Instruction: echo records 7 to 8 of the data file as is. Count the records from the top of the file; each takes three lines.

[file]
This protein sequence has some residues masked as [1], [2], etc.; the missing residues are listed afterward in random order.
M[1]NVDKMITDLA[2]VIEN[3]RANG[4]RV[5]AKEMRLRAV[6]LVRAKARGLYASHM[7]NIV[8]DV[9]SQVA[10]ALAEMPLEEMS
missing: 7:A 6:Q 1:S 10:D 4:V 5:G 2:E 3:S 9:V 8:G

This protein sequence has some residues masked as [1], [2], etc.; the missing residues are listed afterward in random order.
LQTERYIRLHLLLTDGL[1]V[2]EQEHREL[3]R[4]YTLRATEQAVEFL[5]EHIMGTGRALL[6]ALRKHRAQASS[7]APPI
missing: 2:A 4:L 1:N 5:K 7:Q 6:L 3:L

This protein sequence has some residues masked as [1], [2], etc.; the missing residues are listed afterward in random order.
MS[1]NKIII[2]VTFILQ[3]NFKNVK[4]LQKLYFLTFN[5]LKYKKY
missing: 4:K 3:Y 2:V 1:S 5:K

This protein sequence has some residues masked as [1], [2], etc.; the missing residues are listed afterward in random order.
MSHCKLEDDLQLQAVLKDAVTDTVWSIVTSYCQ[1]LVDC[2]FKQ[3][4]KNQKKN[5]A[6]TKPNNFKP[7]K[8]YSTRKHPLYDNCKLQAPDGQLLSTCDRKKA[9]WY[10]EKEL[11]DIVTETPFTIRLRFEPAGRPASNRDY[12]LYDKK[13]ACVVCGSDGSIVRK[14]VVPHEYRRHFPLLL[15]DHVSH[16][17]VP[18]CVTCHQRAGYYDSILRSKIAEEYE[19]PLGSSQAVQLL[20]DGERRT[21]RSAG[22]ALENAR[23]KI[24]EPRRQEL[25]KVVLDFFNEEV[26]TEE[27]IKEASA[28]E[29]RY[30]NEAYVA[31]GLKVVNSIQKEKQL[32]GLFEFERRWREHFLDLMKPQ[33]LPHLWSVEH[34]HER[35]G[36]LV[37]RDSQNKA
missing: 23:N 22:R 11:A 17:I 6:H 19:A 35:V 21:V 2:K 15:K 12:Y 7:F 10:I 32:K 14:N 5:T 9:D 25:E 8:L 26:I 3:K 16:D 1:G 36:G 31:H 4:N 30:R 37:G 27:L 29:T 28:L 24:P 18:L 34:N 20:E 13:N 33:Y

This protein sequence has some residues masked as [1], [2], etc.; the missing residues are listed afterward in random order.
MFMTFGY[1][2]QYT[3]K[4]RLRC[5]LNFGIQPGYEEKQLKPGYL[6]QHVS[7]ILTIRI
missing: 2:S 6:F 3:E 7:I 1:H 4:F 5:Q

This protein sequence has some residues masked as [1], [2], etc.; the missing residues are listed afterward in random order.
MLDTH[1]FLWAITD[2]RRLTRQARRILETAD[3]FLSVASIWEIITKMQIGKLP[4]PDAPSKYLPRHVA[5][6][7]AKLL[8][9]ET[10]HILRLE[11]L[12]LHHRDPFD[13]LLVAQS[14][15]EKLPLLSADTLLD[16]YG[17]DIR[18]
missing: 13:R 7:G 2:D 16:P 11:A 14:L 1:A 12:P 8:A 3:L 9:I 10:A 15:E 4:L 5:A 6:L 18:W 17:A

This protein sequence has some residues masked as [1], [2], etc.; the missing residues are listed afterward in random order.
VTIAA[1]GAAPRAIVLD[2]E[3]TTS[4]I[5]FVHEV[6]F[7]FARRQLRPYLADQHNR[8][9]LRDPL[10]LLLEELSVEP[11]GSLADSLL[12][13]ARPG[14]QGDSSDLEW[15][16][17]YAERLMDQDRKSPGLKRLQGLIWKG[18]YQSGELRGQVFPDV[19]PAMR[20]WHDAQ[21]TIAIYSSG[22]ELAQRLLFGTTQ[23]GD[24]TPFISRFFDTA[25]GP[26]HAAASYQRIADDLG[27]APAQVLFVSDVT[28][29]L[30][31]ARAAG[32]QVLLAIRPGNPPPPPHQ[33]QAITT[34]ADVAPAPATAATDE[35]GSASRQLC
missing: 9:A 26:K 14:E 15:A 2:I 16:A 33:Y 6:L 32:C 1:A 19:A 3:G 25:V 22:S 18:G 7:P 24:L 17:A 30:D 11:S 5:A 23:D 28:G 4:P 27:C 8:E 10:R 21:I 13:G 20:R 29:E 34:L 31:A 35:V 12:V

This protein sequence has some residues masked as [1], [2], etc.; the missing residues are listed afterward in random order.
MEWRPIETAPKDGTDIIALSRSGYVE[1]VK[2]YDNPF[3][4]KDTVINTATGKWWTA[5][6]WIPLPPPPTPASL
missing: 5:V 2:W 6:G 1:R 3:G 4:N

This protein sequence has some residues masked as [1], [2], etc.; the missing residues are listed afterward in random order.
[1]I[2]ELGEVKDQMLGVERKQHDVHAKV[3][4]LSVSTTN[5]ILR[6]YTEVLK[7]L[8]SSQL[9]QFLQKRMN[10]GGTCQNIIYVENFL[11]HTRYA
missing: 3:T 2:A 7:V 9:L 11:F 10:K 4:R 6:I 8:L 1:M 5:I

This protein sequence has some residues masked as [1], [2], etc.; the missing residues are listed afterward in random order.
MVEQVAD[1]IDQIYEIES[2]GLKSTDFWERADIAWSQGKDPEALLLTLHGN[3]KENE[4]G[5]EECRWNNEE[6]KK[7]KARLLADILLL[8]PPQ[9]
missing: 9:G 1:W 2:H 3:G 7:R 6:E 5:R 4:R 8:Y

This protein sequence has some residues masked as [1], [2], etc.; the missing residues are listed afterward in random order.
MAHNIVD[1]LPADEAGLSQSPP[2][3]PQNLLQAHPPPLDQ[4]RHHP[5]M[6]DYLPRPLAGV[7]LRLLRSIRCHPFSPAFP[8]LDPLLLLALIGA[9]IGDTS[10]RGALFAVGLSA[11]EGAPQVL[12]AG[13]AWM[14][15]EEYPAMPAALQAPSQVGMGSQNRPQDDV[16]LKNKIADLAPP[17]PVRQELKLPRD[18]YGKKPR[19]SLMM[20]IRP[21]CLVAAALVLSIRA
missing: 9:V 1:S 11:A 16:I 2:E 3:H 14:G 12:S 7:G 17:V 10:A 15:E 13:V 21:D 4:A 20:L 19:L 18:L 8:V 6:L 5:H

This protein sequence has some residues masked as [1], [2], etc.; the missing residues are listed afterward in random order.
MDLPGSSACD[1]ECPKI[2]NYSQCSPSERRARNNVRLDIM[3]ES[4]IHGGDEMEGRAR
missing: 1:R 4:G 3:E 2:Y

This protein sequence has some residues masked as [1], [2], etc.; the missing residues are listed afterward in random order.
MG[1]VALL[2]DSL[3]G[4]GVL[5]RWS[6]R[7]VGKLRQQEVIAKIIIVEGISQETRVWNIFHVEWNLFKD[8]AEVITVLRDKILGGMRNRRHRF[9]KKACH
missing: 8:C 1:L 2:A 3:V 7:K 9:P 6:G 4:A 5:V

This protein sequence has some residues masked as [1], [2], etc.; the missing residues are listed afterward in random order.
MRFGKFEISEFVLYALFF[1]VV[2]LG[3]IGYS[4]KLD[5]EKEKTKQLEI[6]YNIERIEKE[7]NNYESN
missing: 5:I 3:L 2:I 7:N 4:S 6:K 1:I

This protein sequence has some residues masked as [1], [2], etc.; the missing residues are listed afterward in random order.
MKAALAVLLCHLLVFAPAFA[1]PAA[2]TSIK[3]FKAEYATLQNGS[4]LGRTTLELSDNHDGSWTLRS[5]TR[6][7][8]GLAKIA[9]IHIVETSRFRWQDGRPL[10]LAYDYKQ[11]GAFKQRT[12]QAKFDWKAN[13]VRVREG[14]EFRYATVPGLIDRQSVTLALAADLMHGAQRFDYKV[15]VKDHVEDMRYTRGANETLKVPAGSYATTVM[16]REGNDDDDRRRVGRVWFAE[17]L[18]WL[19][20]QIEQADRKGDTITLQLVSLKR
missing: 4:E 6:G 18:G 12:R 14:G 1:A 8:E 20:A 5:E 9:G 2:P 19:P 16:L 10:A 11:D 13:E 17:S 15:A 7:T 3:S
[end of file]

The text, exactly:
This protein sequence has some residues masked as [1], [2], etc.; the missing residues are listed afterward in random order.
VTIAA[1]GAAPRAIVLD[2]E[3]TTS[4]I[5]FVHEV[6]F[7]FARRQLRPYLADQHNR[8][9]LRDPL[10]LLLEELSVEP[11]GSLADSLL[12][13]ARPG[14]QGDSSDLEW[15][16][17]YAERLMDQDRKSPGLKRLQGLIWKG[18]YQSGELRGQVFPDV[19]PAMR[20]WHDAQ[21]TIAIYSSG[22]ELAQRLLFGTTQ[23]GD[24]TPFISRFFDTA[25]GP[26]HAAASYQRIADDLG[27]APAQVLFVSDVT[28][29]L[30][31]ARAAG[32]QVLLAIRPGNPPPPPHQ[33]QAITT[34]ADVAPAPATAATDE[35]GSASRQLC
missing: 9:A 26:K 14:E 15:A 2:I 16:A 33:Y 6:L 32:C 1:A 19:A 3:G 25:V 22:S 18:G 7:P 24:L 17:A 30:D 11:S 5:A 23:D 28:G 4:P 27:C 8:E 10:R 21:I 13:G 20:R 29:E 34:L 31:A 35:V 12:V

This protein sequence has some residues masked as [1], [2], etc.; the missing residues are listed afterward in random order.
MEWRPIETAPKDGTDIIALSRSGYVE[1]VK[2]YDNPF[3][4]KDTVINTATGKWWTA[5][6]WIPLPPPPTPASL
missing: 5:V 2:W 6:G 1:R 3:G 4:N